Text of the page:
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Incorporating your business is one of the best ways you can protect your personal assets. A corporation can own property, carry on business, incur liabilities, and sue or be sued.
As a separate legal entity, a corporation is responsible for its own debts. That means creditors of a corporation generally can seek payment only from the assets of the corporation -- and not from the personal assets of shareholders, directors and officers. In effect, that means business owners can conduct business without risking their homes, cars, savings, or other personal property. Owners of a sole proprietorship or partnership, on the other hand, face unlimited liability for both business and personal assets.
Raising capital is generally easier for a corporation, since a corporation can issue shares of stock. This may make it easier for your business to grow and develop. If you’re in the market for a bank loan, that’s another reason to incorporate. In most cases, banks would rather lend money to corporations than to unincorporated business ventures. Corporations generally have access to more alternative sources of capital through which they can pay off their debts.
The benefits of incorporating go beyond finances. Suppliers, customers and business associates often perceive corporations as being more stable than unincorporated businesses. In a sense, having “Inc.” or “Corp.” after your business name conveys permanence, credibility, and stability, and communicates your commitment to the ongoing success of your business venture.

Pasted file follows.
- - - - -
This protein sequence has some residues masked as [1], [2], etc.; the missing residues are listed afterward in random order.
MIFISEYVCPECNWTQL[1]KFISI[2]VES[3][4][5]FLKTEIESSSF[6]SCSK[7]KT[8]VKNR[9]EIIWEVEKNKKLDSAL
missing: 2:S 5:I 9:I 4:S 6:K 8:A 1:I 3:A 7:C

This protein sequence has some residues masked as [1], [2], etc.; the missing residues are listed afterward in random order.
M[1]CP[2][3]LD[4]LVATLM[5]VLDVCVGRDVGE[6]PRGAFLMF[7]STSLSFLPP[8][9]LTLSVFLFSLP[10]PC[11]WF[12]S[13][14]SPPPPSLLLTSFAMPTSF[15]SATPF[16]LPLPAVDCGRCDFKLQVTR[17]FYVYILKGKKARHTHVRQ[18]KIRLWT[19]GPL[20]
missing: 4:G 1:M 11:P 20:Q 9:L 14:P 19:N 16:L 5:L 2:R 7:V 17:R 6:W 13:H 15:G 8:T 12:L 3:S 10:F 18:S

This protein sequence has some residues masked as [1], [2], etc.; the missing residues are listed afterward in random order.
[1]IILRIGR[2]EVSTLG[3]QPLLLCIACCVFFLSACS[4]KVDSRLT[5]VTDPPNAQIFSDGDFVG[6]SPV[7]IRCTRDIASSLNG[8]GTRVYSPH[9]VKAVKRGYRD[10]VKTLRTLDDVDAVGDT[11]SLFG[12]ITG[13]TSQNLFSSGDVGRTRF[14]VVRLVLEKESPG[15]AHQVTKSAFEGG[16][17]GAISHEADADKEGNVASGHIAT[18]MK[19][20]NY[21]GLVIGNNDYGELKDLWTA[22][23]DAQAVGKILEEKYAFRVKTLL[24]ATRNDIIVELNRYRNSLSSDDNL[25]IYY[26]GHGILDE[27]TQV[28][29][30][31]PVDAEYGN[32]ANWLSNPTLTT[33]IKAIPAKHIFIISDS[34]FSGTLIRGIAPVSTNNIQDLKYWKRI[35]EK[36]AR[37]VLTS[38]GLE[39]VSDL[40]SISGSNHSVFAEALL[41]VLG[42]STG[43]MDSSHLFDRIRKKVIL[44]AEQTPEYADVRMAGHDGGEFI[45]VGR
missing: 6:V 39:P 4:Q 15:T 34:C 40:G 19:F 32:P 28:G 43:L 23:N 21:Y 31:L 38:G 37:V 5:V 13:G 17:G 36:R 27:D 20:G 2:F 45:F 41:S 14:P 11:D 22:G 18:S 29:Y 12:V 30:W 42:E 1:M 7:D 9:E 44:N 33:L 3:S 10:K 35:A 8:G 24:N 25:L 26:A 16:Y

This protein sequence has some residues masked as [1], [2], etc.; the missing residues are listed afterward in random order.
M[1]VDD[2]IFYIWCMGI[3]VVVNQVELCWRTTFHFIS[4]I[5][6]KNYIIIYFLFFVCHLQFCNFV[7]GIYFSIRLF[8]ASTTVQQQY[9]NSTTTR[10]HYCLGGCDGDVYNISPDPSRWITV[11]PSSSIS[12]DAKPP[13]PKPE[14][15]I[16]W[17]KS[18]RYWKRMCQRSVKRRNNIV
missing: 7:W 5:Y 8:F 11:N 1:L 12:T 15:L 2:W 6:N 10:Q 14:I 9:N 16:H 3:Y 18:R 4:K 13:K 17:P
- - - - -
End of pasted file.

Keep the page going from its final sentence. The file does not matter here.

Corporations are the most enduring legal business structure. A corporation can continue indefinitely, regardless of what happens to its individual directors, officers, managers, or shareholders. This means that by incorporating your business, you may be able to avoid the legal entanglements that could result with other business structures.
A corporation can offer anonymity to its owners. If you want to open a small business and don’t want your involvement to be public knowledge, your best choice may be to incorporate.
As a separate legal entity, a corporation is taxed on its profits. Those taxable profits can be reduced by qualified business expenses, including operating expenses, marketing and advertising expenses, travel and entertainment expenses, and other costs of making a profit. An incorporated business may also deduct employee salaries, health benefits, and contributions to qualified pensions and retirement plans for employees. However, the taxation of corporations is complicated; different corporate structures have different tax advantages and disadvantages.
While incorporation comes with important benefits, it may not be the best form for all businesses. A CPA can help you to assess the tax and other implications of incorporating your business.